On World Biodiversity Day, 22 May 2019, Palmerston North English Language Partners ESOL Intensive class did their bit for biodiversity in New Zealand by planting native trees. They volunteered with Biodiversity Services and they learned how to plant trees. In New Zealand, 4,000 native species are under threat, so our learners where taught the importance of giving the many native birds and insects of New Zealand a home.
At the start of the day, some people were picked up in a big black ute by a guy called ‘Guy’ who was wearing gumboots and shorts, and got a ride with him. Others went in Aung Win’s car, and some went with Mary in her car.
On the way, there was a kingfisher on a power line, and some magpies, and lots of cows.
The total number of trees to be planted was 4,500, and the ESOL Intensive team planted about 200 or so. This was appreciated by the Biodiversity staff.
When people arrived at the site, they put on raincoats. The first lesson was how to climb a fence on a farm. You should always climb next to the big post. This was a new experience for many people, and made more tricky by the (other people’s slightly too big) gumboots in some cases.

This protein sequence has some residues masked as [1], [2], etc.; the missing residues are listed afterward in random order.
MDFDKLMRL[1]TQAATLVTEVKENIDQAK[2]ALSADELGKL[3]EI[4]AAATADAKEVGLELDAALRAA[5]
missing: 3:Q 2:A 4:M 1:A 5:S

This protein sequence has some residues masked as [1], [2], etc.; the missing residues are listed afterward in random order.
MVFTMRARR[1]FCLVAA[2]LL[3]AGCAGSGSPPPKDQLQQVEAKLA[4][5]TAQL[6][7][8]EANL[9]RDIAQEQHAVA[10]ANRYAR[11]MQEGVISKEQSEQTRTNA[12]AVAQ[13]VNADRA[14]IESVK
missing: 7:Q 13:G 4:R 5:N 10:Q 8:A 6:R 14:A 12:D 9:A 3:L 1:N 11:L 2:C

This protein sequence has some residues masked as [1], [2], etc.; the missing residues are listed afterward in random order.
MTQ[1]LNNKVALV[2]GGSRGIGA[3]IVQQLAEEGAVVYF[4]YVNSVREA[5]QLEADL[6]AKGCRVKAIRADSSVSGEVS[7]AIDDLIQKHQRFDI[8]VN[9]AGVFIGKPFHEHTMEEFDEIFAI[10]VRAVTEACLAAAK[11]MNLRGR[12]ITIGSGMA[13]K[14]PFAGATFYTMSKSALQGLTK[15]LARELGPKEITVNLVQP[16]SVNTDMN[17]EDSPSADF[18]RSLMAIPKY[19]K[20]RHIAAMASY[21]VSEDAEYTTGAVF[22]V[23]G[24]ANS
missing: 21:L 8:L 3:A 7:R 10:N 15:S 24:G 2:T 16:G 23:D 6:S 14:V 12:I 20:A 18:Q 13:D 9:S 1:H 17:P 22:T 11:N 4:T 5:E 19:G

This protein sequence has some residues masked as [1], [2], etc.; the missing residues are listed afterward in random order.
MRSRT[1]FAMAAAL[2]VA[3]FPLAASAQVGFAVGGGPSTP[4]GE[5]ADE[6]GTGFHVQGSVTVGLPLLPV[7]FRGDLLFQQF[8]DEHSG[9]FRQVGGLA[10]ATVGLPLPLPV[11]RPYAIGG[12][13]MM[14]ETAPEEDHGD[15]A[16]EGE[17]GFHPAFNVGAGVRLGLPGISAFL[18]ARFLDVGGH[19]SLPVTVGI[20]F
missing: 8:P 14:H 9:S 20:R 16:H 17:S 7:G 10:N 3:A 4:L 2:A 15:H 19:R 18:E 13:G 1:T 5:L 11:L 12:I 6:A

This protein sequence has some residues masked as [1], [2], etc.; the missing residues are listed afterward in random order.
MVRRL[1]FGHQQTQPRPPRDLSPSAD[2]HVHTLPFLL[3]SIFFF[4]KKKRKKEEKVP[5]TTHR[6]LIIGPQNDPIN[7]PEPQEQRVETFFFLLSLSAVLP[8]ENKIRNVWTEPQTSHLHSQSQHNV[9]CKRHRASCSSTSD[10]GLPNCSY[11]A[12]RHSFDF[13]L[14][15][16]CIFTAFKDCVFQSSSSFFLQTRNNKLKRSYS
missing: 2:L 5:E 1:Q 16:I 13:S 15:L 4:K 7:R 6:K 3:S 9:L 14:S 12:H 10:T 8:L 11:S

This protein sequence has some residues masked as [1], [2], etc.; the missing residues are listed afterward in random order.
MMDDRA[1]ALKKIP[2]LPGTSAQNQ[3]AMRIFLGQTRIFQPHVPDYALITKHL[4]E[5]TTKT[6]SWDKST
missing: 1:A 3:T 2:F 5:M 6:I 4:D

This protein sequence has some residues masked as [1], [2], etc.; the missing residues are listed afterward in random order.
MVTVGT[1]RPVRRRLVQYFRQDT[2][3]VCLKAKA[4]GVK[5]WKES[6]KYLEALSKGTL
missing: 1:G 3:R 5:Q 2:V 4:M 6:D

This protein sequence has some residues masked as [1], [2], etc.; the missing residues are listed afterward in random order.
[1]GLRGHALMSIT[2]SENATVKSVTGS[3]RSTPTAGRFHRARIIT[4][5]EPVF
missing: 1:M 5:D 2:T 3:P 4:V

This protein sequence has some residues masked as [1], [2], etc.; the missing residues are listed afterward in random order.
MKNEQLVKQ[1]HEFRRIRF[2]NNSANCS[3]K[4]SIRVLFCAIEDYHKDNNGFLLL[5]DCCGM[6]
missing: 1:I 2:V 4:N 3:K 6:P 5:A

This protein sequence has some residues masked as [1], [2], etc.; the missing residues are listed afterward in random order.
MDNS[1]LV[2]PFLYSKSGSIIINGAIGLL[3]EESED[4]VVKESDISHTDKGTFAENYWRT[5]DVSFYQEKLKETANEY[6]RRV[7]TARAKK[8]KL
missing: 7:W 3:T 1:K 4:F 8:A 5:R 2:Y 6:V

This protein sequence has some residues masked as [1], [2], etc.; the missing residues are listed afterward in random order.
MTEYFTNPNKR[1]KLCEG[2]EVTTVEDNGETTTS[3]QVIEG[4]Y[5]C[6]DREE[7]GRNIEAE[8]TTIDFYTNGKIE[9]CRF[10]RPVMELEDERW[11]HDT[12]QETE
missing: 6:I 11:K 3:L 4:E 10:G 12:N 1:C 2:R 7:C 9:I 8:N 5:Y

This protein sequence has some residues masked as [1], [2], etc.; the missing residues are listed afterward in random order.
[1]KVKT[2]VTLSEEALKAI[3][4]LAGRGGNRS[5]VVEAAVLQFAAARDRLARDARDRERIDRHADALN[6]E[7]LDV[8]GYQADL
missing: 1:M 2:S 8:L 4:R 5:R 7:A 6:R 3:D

The soil on the site was sandy and easy to dig, and the grass had been sprayed off so it was easy to see where to plant each tree. It was a swampy area, though, so the team got very wet feet.
At the start of the day, it was light drizzle but it soon turned to rain. People got cold and very wet, but they carried on working hard anyway. The team planted a range of native trees including hebes, kowhai, titoki, ngaio, kanuka, manuka, coprosma and toe toe. It was hard to try to remember the names of the trees!
Some people dug holes and chopped up the ‘sod’ to make it easier to backfill the hole. It is important not to damage the roots of the young trees, so the team learned how to massage the planter bag before tipping or gently pulling out the tree, ready to place in the planting hole.
Other people carried the plants from the trailer to their planting spots, and picked up the empty pots afterwards.
The team were also taught to always leave the spades standing upright so that they wouldn’t be lost in the grass.
At the end, feeling cold and tired, but also happy, everybody rode on the trailer to save them all the walk back to the cars.
As the whole team had worked very hard in the cold, and had water in their shoes and wet clothes. They were all very glad to get home and get dry, and to sit down out of the rain.
-Palmerston North ESOL Intensive teacher Mary